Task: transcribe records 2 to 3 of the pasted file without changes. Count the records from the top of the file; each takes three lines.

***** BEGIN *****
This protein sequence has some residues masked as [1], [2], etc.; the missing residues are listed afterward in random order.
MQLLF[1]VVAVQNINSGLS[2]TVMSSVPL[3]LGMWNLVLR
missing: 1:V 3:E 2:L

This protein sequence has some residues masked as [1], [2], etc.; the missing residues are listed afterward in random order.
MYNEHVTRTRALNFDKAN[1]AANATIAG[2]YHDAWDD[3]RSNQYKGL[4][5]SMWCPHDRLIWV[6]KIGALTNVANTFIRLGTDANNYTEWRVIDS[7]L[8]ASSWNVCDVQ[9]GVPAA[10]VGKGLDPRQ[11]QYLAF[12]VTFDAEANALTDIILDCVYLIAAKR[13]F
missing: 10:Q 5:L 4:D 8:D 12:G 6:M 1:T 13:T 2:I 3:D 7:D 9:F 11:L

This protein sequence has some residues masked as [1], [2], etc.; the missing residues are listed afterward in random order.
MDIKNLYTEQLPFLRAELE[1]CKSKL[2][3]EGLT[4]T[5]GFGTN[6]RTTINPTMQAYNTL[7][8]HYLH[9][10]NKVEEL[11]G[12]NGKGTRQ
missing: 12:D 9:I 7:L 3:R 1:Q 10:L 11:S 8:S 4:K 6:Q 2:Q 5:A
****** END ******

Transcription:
This protein sequence has some residues masked as [1], [2], etc.; the missing residues are listed afterward in random order.
MYNEHVTRTRALNFDKAN[1]AANATIAG[2]YHDAWDD[3]RSNQYKGL[4][5]SMWCPHDRLIWV[6]KIGALTNVANTFIRLGTDANNYTEWRVIDS[7]L[8]ASSWNVCDVQ[9]GVPAA[10]VGKGLDPRQ[11]QYLAF[12]VTFDAEANALTDIILDCVYLIAAKR[13]F
missing: 10:Q 5:L 4:D 8:D 12:G 6:M 1:T 13:T 2:I 3:D 7:D 9:F 11:L

This protein sequence has some residues masked as [1], [2], etc.; the missing residues are listed afterward in random order.
MDIKNLYTEQLPFLRAELE[1]CKSKL[2][3]EGLT[4]T[5]GFGTN[6]RTTINPTMQAYNTL[7][8]HYLH[9][10]NKVEEL[11]G[12]NGKGTRQ
missing: 12:D 9:I 7:L 3:R 1:Q 10:L 11:S 8:S 4:K 6:Q 2:Q 5:A